# parametric line renders a mesh: how functions are parsed

In the code below I define three functions u(x, y), v(x, y) and w(x, y) which just define a simple parameterization of the unit sphere

u(x, y) = sin(x) * cos(y)
v(x, y) = sin(x) * sin(y)
w(x, y) = cos(x)


I proceed to plot three different sets: 1: The whole surface of the sphere. 2 Points for which azimuthal angle is zero y = 0. 3 Same as 2, but explicitly changing the functions

\documentclass[tikz, border = 10pt]{standalone}

\usepackage{pgfplots}

\begin{document}

\begin{tikzpicture}
\begin{axis}[
domain            = 0 : 180,
y domain          = 0 : 360,
declare function  = {
u(\x, \y) = sin(\x) * cos(\y);
v(\x, \y) = sin(\x) * sin(\y);
w(\x, \y) = cos(\x);
}
]

% 1. sphere
\addplot3 [surf, opacity = 0.1] ({u(\x, \y)}, {v(\x, \y)}, {w(\x, \y)});

% 2. y = 0
\addplot3 [red, opacity = 1] ({u(\x, 0)}, {v(\x, 0)}, {w(\x, 0)});

% 3. same as before?
\addplot3 [blue, samples y = 0, opacity = 1] ({sin(\x) * cos(0)}, {sin(\x) * sin(0)}, {cos(\x)});

\end{axis}
\end{tikzpicture}
\end{document} I was expecting to see a single red line (the second set), instead I see the whole mesh again. But If I explicitly set y = 0 in the function (blue line) it works. Why is that? I assume it has to do with the way functions are parsed, but that's about it ... no idea what's happening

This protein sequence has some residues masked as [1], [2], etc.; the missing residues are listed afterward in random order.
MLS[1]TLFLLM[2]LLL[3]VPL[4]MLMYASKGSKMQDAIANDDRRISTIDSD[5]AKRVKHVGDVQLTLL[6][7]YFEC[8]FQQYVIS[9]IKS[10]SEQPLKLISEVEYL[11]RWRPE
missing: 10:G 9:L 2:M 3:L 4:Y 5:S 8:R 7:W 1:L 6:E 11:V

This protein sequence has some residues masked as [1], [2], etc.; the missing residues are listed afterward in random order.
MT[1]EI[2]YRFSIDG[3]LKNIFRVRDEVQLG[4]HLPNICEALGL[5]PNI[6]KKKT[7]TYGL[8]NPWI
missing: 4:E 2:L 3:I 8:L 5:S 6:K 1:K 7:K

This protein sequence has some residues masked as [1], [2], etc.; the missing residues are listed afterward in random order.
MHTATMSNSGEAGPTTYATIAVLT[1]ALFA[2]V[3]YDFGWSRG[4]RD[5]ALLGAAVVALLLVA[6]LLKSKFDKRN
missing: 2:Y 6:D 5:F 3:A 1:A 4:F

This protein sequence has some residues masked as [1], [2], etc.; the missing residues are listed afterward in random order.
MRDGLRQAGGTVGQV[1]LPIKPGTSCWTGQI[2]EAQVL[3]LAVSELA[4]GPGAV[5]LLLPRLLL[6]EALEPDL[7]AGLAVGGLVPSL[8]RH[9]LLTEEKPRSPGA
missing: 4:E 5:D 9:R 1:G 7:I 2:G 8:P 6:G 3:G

• @marmot I forgot to mention, if I explicitly say samples y = 0 I get an error Package pgfplots Error: Sorry, you can't use 'y' in this context. PGFPlots ex pected to sample a line, not a mesh (...) – caverac Jan 8 at 13:27
• I am wondering if this should be mentioned to the pgfplots developer. After all the error message here is not necessarily illuminating. If it had Do you have excess spaces in you function declarations? in addition this may help to avoid some fair amount of headache. – marmot Jan 8 at 22:06
• @marmot Probably should, this was very frustrating – caverac Jan 8 at 22:17

OMG! Spaces! All you need to do is to remove the spaces before \y inside declare function. That is, u(\x, \y) = sin(\x) * cos(\y); has to become u(\x,\y) = sin(\x) * cos(\y); and so on. (@egreg, where are you. why didn't you see this? ;-)

\documentclass[tikz, border = 10pt]{standalone}

\usepackage{pgfplots}

\begin{document}

\begin{tikzpicture}
\begin{axis}[
domain            = 0 : 180,
y domain          = 0 : 360,
declare function  = {
u(\x,\y) = sin(\x) * cos(\y);
v(\x,\y) = sin(\x) * sin(\y);
w(\x,\y) = cos(\x);
}
]

% 1. sphere
\addplot3 [surf, opacity = 0.1] ({u(\x, \y)}, {v(\x, \y)}, {w(\x, \y)});

% 2. y = 0
\addplot3 [red, opacity = 1] ({u(\x, 0)}, {v(\x, 0)}, {w(\x, 0)});

% 3. same as before?
%\addplot3 [blue, samples y = 0, opacity = 1] ({sin(\x) * cos(0)}, {sin(\x) * sin(0)}, {cos(\x)});

\end{axis}
\end{tikzpicture}
\end{document} Yes, I know that the plot is closed, but this is not the point here. You could do

 \addplot3 [mesh,color=red,samples y=0, opacity = 1] ({u(\x, 0)}, {v(\x, 0)}, {w(\x, 0)}); • @caverac I didn't know this. Ironically, you can have spaces like crazy in \addplot3 [surf, opacity = 0.1] ({u(\x, \y)}, {v(\x, \y)}, {w(\x, \y)});. – marmot Jan 8 at 21:49